The strings lie in the same plane as the resonator, and extend from the centre of the cross bar, where their ends have been wound many times around the wood and tied in place, down to near the lower edge of the soundbox top, where they pass through the hide surface, then out the side, where they are tied to a small cross bar of wood that holds them in place. The strings have been made from twisted animal gut or sinew and are an orangey brown colour (Pantone 729C); they are widely spaced at the top, but converge as they approach the soundbox. Finally, there is a cylindrical piece of brown wood tied to the edge of the cross bar (Pantone 730C ). This has been cut flat at either end and the surface has been smoothed; there is a large burnt cavity in one end and a small circular depression in the centre of the other. The cylinder has been pierced near this end, and a cord threaded through it and tied onto the top of the lyre; the cord is made from a recycled scrap of brown cloth (Pantone 7504C). This piece of wood was probably a tool, used to tension the strings . The object is complete, but the strings are fraying in places, and the soundbox cover is very worn underneath the strings where the heel of the players hand has rubbed against the surface; it has been much used. The lyre has a weight in excess of 1000 grams, and a total length of 590 mm; the cross bar is 290 mm long and 17 mm in diameter; the arms are 16.5 mm in diameter and 584 and 598 mm long respectively, including their horn tips; these tips are 70 mm long each; the soundbox is 200 mm long, 300 mm wide and 110 mm deep; the sound holes have a diameter of 10 mm on the upper surface, and 3 and 5 mm on the underside; the strings have a diameter of 1.5 mm and a length, from crossbar to lower sound box, of 535 mm. The tensioning peg has a length of 87.4 mm, and maximum diameter of 22 mm; the suspension hole is 5 mm in diameter.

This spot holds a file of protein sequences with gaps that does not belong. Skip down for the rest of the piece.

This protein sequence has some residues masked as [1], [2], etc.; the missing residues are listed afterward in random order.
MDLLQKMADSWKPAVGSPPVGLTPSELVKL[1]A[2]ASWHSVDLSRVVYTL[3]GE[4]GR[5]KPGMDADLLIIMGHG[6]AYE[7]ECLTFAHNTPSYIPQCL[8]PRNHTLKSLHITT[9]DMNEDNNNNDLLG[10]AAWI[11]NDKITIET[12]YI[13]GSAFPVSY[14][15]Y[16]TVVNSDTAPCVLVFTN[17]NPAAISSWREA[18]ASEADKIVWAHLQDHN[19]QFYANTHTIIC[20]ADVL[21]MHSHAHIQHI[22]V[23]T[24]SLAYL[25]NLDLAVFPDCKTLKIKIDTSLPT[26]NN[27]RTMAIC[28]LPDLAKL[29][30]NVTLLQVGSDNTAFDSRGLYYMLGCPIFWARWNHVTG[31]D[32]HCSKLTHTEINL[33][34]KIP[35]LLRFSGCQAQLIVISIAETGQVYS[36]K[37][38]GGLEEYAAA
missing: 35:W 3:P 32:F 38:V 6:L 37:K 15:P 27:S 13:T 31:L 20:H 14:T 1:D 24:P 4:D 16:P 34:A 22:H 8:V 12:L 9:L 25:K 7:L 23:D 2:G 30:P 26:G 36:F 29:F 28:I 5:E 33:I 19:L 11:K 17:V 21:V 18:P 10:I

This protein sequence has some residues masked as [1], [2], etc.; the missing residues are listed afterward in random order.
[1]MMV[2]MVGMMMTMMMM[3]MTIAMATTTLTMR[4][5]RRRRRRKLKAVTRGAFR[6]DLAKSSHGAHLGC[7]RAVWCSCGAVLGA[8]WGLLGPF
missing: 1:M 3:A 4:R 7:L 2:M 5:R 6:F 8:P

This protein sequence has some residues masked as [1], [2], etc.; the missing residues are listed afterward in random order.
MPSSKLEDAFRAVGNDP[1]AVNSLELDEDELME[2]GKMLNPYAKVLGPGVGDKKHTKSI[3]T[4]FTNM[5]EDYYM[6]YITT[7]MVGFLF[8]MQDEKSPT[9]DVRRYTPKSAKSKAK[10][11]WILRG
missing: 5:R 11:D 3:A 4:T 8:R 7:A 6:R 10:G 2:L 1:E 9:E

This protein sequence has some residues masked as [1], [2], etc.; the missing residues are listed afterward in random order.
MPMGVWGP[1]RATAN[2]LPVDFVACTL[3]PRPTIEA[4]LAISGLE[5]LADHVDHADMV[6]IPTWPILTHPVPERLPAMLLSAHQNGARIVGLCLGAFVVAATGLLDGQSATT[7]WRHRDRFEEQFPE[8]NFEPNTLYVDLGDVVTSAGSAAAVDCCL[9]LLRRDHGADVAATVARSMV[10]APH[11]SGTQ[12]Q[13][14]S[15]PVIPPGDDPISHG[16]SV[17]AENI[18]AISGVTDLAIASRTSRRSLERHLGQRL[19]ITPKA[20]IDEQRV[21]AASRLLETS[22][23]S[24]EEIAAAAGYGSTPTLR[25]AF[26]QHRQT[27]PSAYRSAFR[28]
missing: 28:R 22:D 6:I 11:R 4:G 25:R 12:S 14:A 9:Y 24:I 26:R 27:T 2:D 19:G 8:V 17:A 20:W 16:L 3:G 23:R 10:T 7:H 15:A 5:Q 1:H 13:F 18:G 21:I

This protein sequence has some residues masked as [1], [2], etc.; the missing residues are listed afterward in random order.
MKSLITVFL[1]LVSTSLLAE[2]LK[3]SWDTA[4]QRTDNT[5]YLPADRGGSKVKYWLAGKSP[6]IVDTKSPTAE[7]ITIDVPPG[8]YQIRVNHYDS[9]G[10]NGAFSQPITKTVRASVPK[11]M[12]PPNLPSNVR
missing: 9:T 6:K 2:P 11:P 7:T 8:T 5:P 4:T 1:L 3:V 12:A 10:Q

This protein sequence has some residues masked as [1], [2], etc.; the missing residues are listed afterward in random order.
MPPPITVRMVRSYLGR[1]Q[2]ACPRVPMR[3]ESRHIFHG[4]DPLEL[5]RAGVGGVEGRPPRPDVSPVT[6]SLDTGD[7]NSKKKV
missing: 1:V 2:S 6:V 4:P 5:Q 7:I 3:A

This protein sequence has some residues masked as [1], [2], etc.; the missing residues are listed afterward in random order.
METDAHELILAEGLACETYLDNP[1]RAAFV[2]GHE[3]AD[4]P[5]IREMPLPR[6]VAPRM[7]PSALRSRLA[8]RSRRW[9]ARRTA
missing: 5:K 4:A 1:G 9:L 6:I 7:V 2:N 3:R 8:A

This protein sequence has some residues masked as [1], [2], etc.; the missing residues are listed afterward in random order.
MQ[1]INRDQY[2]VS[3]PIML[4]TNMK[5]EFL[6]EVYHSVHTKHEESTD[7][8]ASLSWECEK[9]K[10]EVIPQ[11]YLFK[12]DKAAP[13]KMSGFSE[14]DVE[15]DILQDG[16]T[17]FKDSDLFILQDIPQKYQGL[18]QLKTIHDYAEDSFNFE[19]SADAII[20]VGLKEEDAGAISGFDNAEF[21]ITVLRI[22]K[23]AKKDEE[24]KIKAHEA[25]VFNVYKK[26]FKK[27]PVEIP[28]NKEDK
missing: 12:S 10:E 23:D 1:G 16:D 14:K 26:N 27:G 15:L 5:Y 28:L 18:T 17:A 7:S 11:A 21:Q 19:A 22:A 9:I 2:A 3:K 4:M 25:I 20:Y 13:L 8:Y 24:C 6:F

Collected by Robert Grenville Gayer-Anderson, probably between 1909 and 1914, in the Bahr el Ghazal region of the Southern Sudan.

Gayer-Anderson recorded the name of this object as kudu, although a ccording to Larken, the Zande name for this type of object is kundi, and it appears to have been played by both men and women (P.M. Larken, 1926, "An Account of the Zande", Sudan Notes and Records IX no. 1, p. 104). The collector gave the local name as kudu, although it was not made clear if this was the Zande or Jur name for the type. Bowl lyres are also popular in Uganda; see M. Trowell & K.P. Wachsmann, 1953, Tribal Crafts of Uganda, pl. 95B-D, for examples from the Madi, Luo and Gwe. They comment that tortoise carapaces are commonly used to form the bowl, and that amongst the Ganda, Soga, Lugbara and Luo the skin cover is laced to a central ring, as seen in the PRM examples; amongst Nilotic groups, it is common to have the arms of the frame placed above the level of the rim so that they leave telltale bulges, as seen here (op.cit., p. 400).

For similar instruments, see 1917.25.76 (Zande or Jur), 1961.9.3 (White Nile, with metal strings), and 1966.1.1055 (Nuer, with minor differences in construction).

Rachael Sparks 30/9/2005.

Primary Documentation:
Accession Book Entry [VI, p. 54] - 1917 [pencil insert] 25 [end insert] MAJOR R.G. GAYER-ANDERSON , R.A.M.C. The Lodge, Old Marston, Oxon [pencil insert, p. 56] 75-76 [end insert] - [1 of] 2 Lyres, 5-stringed, called kudu, Niam Niam & Jur, Bahr-el-Gazal.
Additional accession book entry
[page opposite 54] - A gift to the Pitt Rivers Museum in memory of Major R.G. Gayer-Anderson, Pasha, his twin brother Colonel J.G. Gayer-Anderson, C.M.G., D.S.O. [page opposite 56] 1917.25.75-76 Numbers given HLR.

Card Catalogue Entry - There is no further information on the tribes catalogue card [RTS 6/2/2004].

Pitt Rivers Museum label - AFRICA, Sudan, Bahr el Gazal. ZANDE or JUR. Lyre with 5 strings. d.d. R.G. Gayer-Anderson, 1917.25.75 [plastic coated label, tied to object; RTS 21/9/2005].

Written on object - Kudu , NIAM-NIAM & JUR tribes, CENT. AFR. Pres. by Major R.G. Gayer-Anderson, 1917 [RTS 21/9/2005].

Related Documents File - Two letters dated 30/03/1917 and 13/04/1917 from the donor to Henry Balfour regarding the donation of the collection to the museum [EB 12/11/2001]. These indicate that the material was collected by Robert Gayer-Anderson himself, chiefly from the areas of Nuba, Kordofan and Bahr el Ghazal during 5 years he spent in the Sudan, and that they were given to the museum as an unconditional gift. The note in the accession book calling this gift 'in memory of' R.G. Gayer-Anderson is therefore somewhat enigmatic, as both Robert and his twin brother (Thomas G., not J.G.) were alive at the time of the transfer [RTS 5/12/2003].

Funded by Arts and Humanities Research Council